Use of CobraPLA with total intravenous anesthesia and constant BIS level in elective, non-obese orthopedic patients
V Khazin, R Djabarov, Y Kaufman, S Evron, P Szmuk, T Ezri, D Alfery, D Hendel
bispectral index, cobrapla, extraglottic airway devices, propofol, total intravenous anesthesia
V Khazin, R Djabarov, Y Kaufman, S Evron, P Szmuk, T Ezri, D Alfery, D Hendel. Use of CobraPLA with total intravenous anesthesia and constant BIS level in elective, non-obese orthopedic patients. The Internet Journal of Anesthesiology. 2006 Volume 13 Number 2.
Inadequate anesthesia may cause inability to ventilate the patient with a supraglottic airway device. We assessed the insertion characteristics and adequacy of positive pressure ventilation with the CobraPLA in patients anesthetized at a constant bispectral index (BIS) level. The airways of 40 ASA I-II patients who underwent elective orthopedic surgery were managed with CobraPLA, using positive pressure ventilation without muscle relaxation. Anesthesia was induced and maintained with propofol and fentanyl at a constant BIS level of 40-50. We measured ease and time of insertion, sealing pressure, peak inspiratory pressure, gastric insufflation, oxygen saturation, end-tidal carbon dioxide, mean arterial pressure, heart rate and the BIS. Postoperative complications were recorded.
Ninety percent were inserted at first attempt within 32±10 sec. Sealing pressure was 27±5 cmH2O. Mean BIS during CobraPLA insertion was 40 ± 4. One patient had a mild postoperative pneumonia. It is concluded that under constant BIS levels, the CobraPLA is easily inserted and enables effective positive pressure ventilation.
Several alternatives to the laryngeal mask airway (LMA) have been developed recently. Although the LMA provides an effective and safe choice for airway control, it has several weaknesses including the need for repositioning in 5-10% of patients (1,2), and gas leakage when peak airway pressure exceeds 15-20 cmH2O, which renders mechanical ventilation difficult and hazardous, especially if the peak airway pressure is greater than 20 cmH2O (3,4). To overcome this limitation, the use of the ProSeal LMA has been advised, as it provides a sealing pressure 10 cmH2O higher than the LMA Classic (5).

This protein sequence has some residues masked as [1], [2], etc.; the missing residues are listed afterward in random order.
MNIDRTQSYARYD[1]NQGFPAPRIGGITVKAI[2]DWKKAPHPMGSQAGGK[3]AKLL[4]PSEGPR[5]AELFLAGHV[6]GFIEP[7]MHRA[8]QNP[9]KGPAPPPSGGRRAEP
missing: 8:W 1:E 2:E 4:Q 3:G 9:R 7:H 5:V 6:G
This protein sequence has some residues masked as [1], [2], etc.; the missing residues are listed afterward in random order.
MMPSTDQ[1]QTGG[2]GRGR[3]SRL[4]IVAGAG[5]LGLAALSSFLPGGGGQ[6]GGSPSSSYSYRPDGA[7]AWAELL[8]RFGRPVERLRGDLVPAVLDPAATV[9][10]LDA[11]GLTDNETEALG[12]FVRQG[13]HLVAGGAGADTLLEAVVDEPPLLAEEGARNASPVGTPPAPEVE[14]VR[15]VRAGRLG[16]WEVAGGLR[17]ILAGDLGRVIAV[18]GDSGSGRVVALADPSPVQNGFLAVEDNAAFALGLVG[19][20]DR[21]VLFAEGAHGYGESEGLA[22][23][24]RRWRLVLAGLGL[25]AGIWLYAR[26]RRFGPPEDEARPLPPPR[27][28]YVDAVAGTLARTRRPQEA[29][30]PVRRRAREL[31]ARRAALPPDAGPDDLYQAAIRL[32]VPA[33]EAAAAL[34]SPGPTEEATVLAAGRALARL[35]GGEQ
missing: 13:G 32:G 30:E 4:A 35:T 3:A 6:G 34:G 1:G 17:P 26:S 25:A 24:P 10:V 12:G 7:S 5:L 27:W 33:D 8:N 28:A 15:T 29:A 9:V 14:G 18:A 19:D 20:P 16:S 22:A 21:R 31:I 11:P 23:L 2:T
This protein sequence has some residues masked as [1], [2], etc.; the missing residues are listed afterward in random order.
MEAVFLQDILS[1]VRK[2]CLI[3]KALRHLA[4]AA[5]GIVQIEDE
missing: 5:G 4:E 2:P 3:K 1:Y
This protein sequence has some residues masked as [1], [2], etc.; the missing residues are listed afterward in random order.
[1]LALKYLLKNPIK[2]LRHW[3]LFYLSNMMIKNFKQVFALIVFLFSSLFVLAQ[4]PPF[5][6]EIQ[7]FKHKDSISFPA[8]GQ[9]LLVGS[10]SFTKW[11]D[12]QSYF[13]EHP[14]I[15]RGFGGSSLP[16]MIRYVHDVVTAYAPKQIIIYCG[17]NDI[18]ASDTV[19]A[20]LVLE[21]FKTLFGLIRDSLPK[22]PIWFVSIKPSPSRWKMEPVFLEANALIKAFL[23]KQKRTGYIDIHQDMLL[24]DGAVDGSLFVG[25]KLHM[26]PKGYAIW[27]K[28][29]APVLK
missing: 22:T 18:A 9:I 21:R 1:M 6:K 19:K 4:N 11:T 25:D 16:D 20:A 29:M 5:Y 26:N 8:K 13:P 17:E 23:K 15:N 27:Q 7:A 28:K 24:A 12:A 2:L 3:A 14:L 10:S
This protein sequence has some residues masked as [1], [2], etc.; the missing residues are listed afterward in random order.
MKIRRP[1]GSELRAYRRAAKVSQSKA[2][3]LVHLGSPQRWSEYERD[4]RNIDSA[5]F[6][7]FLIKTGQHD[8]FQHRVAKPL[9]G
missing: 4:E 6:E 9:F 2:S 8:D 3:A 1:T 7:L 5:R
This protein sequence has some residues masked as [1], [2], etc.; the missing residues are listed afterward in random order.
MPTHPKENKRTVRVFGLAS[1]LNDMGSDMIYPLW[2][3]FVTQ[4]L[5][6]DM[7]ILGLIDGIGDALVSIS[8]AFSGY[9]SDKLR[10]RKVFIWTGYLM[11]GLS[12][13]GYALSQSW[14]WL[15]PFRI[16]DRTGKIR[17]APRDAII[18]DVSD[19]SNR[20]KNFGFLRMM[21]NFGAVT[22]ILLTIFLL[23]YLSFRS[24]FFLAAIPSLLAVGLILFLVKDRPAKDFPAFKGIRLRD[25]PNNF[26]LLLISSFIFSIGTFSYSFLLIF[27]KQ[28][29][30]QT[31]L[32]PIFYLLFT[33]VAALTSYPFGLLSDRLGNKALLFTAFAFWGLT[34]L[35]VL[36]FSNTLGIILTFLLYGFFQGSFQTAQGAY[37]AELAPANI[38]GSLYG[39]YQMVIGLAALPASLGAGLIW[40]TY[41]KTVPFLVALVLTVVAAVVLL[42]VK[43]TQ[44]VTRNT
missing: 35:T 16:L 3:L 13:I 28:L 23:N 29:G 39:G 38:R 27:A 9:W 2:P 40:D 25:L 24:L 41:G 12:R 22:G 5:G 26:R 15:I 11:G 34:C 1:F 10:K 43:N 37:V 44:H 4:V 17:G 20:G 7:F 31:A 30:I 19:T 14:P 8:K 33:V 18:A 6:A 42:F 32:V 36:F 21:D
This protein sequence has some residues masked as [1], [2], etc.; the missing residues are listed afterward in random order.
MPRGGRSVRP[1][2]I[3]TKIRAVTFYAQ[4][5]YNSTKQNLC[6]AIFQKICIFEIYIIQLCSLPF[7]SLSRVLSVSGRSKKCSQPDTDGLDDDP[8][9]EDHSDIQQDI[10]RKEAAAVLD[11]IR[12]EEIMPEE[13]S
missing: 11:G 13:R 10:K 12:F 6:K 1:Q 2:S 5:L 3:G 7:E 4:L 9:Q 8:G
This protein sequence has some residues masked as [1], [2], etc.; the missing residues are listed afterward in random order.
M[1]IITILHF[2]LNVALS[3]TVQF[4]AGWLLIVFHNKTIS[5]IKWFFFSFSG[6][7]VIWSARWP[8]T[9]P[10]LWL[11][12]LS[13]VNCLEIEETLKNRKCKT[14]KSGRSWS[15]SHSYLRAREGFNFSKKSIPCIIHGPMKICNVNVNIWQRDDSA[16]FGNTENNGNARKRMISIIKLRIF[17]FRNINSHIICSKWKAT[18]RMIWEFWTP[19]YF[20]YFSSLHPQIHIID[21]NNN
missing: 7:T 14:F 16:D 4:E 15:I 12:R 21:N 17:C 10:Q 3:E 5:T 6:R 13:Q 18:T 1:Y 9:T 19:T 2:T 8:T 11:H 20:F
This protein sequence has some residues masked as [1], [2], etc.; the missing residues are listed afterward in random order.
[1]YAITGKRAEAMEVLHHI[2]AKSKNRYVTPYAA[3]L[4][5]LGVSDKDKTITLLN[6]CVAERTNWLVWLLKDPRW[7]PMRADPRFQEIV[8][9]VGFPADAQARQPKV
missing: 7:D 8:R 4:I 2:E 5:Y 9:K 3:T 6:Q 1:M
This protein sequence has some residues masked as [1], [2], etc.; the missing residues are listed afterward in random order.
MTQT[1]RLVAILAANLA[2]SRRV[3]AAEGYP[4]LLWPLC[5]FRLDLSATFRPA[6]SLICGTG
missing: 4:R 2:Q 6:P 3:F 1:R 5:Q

The CobraPLA (Engineered Medical Systems, Indianapolis, IN) is a relatively new extraglottic airway device that has not been studied extensively. In the first report of use in 2003, Agro et. al. (6) used this device successfully in 28 patients with normal airways. Similar results have been reported by Akca et. al (7) when comparing CobraPLA with LMA-Classic during positive pressure ventilation and by Gaitini et. al. (8) when comparing CobraPLA with LMA-Unique under spontaneous ventilation. In one study (7), the CobraPLA provided seal pressures 5 cmH2O higher than the LMA. Thus, the CobraPLA may provide better airway sealing and higher fiberoptic view scores than the LMA classic (8). Based on the consideration that inadequate anesthetic depth might be one reason for an airway device insertion failure and for the inability to ventilate a patient, we assessed the effectiveness of airway management with CobraPLA under total intravenous anesthesia with constant BIS level and positive pressure ventilation in elective non-obese orthopedic surgery patients.
After approval of the study by our local IRB committee and obtaining written informed consent from each patient, 40 ASA I-II patients, BMI <30 kg/m2, aged >18 yr, scheduled for elective orthopedic procedures in the supine position (except major orthopedic surgeries such as spine surgery and knee and hip replacements) were recruited to this study.
Excluded from the study were patients with a history of gastroesophageal reflux (GER) or any other risk factors for aspiration of gastric contents (including pregnancy) and patients with a history of difficult intubation, severe pulmonary disease (ASA>II), current or recent sore throat, dysphonia, or dysphagia.
Four anesthesiologists who had used the CobraPLA device at least ten times before beginning the study and had performed more than 100 laryngeal mask insertions performed all the CobraPLA insertions for this study. Patients were premedicated with brotizolam, 0.25 mg sublingually and chronically taken drugs were also given. Patients were monitored with ECG, noninvasive blood pressure, pulse oximetry, capnography, nasopharyngeal temperature and electroencephalography bispectral index (BIS) monitoring. Respiratory and cardiovascular monitoring was performed with the Datex AS/3 anesthesia monitor (Datex, Helsinki, Finland). Bispectral index was measured with the BIS monitor (Aspect Medical Systems, One Upland Road Norwood, MA 02062).